“Tonight, we’d like to take a moment to celebrate the life of a comedy legend,” Don Darryl Rivera, who plays the macaw Iago in the New York stage adaptation, said. “A funny man with an indelible voice. The man who breathed life into Iago for the animated film: Mr. Gilbert Gottfried.”
In the 1992’s Aladdin, Gottfried stole every scene with a squawk. The character was so popular that Disney brought him back several times, including in 1994’s direct-to-video Aladdin 2: The Return of Jafar, the animated Aladdin series that ran from 1994 to ’95, and in the anthology series House of Mouse.
Rivera continued, “I along with five other actors worldwide have the distinct privilege to bring Iago to life on stage and I think one of the main reasons this character is who he is, is because of what Gilbert brought to the animated film: his comedy and that voice. That voice that the New York Times once said, ‘Sounded like a busted Cuisnart.’
“The first time I ever met Gilbert was on this very stage. The curtain had just come down, and up comes Gilbert from the wings and he put his arm around me and we snapped a few photos. But then, I pulled out this, the Aladdin VHS, and his eyes lit up like it was the magic lantern itself. He signed it for me and it’s still one of my most treasured possessions.”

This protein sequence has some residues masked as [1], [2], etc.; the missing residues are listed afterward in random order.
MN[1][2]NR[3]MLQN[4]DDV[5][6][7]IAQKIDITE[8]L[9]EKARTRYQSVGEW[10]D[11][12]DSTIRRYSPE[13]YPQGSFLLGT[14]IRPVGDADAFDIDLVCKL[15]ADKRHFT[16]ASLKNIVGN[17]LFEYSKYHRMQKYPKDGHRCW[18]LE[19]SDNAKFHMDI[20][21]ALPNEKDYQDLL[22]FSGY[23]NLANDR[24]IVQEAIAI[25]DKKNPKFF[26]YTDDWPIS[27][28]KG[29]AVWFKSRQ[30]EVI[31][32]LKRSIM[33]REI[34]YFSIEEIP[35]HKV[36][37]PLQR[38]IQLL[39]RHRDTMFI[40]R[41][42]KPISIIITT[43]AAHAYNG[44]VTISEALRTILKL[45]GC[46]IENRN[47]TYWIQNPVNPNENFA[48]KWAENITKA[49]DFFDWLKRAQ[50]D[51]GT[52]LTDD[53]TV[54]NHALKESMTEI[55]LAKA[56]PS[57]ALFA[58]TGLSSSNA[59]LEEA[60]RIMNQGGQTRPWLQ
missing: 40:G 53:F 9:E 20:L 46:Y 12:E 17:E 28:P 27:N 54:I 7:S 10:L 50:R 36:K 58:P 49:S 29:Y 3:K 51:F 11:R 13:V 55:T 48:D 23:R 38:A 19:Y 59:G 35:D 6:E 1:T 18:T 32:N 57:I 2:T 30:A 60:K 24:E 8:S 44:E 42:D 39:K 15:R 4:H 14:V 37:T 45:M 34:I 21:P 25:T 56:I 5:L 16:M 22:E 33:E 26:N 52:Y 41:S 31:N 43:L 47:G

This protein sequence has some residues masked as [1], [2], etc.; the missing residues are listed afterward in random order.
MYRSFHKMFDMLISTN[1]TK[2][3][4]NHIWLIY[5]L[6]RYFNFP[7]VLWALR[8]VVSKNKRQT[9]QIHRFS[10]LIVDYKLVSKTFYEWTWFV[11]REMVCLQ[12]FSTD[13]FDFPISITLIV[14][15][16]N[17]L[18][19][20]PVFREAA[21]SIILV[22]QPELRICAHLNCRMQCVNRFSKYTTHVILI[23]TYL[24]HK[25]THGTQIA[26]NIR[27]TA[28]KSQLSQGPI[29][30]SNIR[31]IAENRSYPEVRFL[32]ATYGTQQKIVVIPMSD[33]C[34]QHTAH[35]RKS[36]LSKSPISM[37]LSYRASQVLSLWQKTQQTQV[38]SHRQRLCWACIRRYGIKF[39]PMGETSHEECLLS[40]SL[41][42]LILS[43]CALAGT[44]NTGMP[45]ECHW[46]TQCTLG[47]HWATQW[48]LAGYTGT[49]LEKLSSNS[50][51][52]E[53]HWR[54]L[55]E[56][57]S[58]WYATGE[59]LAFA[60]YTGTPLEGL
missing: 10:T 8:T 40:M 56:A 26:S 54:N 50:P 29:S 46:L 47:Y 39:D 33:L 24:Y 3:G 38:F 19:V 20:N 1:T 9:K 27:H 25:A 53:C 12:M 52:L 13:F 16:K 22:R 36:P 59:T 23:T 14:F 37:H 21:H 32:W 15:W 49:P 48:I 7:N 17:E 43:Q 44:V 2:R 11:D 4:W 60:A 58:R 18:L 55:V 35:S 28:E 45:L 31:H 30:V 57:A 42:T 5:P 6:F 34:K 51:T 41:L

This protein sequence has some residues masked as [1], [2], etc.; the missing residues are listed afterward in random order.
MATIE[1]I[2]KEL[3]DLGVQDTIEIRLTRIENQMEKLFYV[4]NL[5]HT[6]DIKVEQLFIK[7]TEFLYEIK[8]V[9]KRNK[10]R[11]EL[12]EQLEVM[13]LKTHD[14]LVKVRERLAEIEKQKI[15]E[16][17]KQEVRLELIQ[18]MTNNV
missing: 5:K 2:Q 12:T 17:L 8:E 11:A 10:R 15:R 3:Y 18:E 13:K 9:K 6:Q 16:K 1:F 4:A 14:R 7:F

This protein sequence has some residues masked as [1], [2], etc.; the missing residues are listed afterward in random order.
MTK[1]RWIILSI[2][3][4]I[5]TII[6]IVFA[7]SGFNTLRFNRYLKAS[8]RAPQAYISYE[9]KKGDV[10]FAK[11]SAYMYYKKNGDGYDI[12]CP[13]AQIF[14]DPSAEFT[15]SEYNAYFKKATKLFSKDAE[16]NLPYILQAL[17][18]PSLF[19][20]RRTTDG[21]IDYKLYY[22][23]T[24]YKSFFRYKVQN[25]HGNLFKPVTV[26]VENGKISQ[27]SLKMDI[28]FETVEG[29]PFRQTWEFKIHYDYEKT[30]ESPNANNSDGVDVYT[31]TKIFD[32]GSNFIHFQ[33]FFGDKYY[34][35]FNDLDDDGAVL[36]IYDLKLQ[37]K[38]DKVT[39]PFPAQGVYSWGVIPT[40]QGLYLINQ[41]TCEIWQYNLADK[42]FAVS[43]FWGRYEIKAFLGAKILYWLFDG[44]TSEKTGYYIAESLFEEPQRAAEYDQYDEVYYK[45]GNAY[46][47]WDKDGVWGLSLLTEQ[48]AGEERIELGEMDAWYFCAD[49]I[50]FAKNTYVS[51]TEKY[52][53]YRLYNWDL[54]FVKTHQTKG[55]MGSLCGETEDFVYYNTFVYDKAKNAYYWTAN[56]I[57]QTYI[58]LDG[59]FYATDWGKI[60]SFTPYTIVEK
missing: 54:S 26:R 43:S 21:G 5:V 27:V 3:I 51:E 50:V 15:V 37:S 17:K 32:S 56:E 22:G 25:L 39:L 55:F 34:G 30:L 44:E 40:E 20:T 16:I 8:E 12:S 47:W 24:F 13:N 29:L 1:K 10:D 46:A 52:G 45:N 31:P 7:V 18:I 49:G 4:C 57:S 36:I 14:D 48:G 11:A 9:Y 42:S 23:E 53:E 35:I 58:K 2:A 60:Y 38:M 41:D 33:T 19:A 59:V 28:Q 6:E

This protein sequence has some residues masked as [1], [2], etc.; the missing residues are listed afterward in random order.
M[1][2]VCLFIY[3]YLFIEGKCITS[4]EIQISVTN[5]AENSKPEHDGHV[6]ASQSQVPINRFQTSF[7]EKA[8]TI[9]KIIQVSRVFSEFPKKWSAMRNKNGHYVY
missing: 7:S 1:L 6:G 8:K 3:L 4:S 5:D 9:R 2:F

In conclusion, Rivera said, “Gilbert was really kind, and sweet, and surprisingly soft-spoken. I know that he will be deeply missed by his friends and his fans. The Gottfried family posted on social media, ‘Although today is a very sad day for all of us, please keep laughing as loud as possible to honor Gilbert.’ So on behalf of the entire company here at Aladdin, Mr. Gottfried: Thank you for the laughs. Good night.” Check out the speech below, and if you’d like to see Aladdin on Broadway, you can book your seat here.
Since his passing was announced, tributes have come pouring in from friends and fans alike. Check out our list of Gottfried’s 10 most iconic voice roles — it’s not spoiling much to say that Iago takes the top spot — and in honor of his commitment to offending audiences, revisit three times he crossed the line and paid a price.